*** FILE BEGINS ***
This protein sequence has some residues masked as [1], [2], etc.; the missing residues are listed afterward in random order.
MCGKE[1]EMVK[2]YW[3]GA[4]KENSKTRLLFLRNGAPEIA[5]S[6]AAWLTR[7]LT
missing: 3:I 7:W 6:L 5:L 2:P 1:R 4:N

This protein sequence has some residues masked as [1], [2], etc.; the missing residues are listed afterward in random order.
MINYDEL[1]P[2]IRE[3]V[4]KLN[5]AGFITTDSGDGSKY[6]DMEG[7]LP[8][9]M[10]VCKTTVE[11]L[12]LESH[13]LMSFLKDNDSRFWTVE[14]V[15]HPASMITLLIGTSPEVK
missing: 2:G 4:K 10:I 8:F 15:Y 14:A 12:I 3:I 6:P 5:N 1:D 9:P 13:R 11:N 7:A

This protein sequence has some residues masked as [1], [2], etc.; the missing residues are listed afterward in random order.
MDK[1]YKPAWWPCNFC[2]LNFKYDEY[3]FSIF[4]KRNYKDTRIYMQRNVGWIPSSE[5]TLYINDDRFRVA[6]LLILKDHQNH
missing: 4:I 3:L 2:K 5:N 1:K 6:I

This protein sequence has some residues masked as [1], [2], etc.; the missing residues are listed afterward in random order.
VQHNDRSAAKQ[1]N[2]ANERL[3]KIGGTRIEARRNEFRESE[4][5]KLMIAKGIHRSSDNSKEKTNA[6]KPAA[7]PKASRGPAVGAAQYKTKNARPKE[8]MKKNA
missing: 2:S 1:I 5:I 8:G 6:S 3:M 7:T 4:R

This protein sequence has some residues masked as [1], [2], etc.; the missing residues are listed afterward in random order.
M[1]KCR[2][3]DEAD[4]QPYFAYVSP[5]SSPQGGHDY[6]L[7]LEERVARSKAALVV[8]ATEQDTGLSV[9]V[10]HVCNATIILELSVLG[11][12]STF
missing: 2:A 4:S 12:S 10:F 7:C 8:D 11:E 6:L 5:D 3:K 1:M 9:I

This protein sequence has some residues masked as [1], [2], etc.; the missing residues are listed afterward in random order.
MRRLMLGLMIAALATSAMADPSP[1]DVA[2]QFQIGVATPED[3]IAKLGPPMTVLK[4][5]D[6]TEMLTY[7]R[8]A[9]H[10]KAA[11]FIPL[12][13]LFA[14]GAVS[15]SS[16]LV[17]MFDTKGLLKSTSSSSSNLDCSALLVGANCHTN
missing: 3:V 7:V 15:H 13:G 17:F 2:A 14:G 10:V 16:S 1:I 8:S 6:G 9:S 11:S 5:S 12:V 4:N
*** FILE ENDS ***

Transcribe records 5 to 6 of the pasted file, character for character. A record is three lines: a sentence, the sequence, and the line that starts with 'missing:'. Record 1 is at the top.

This protein sequence has some residues masked as [1], [2], etc.; the missing residues are listed afterward in random order.
M[1]KCR[2][3]DEAD[4]QPYFAYVSP[5]SSPQGGHDY[6]L[7]LEERVARSKAALVV[8]ATEQDTGLSV[9]V[10]HVCNATIILELSVLG[11][12]STF
missing: 2:A 4:S 12:S 10:F 7:C 8:D 11:E 6:L 5:D 3:K 1:M 9:I

This protein sequence has some residues masked as [1], [2], etc.; the missing residues are listed afterward in random order.
MRRLMLGLMIAALATSAMADPSP[1]DVA[2]QFQIGVATPED[3]IAKLGPPMTVLK[4][5]D[6]TEMLTY[7]R[8]A[9]H[10]KAA[11]FIPL[12][13]LFA[14]GAVS[15]SS[16]LV[17]MFDTKGLLKSTSSSSSNLDCSALLVGANCHTN
missing: 3:V 7:V 15:H 13:G 17:F 2:A 14:G 10:V 16:S 1:I 8:S 6:G 9:S 11:S 5:S 12:V 4:N